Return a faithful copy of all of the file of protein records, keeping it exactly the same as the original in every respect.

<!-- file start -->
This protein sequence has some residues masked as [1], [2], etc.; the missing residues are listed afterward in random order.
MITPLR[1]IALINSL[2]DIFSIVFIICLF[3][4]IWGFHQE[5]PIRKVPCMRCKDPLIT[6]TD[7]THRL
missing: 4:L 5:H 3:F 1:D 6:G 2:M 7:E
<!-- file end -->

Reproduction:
This protein sequence has some residues masked as [1], [2], etc.; the missing residues are listed afterward in random order.
MITPLR[1]IALINSL[2]DIFSIVFIICLF[3][4]IWGFHQE[5]PIRKVPCMRCKDPLIT[6]TD[7]THRL
missing: 4:L 5:H 3:F 1:D 6:G 2:M 7:E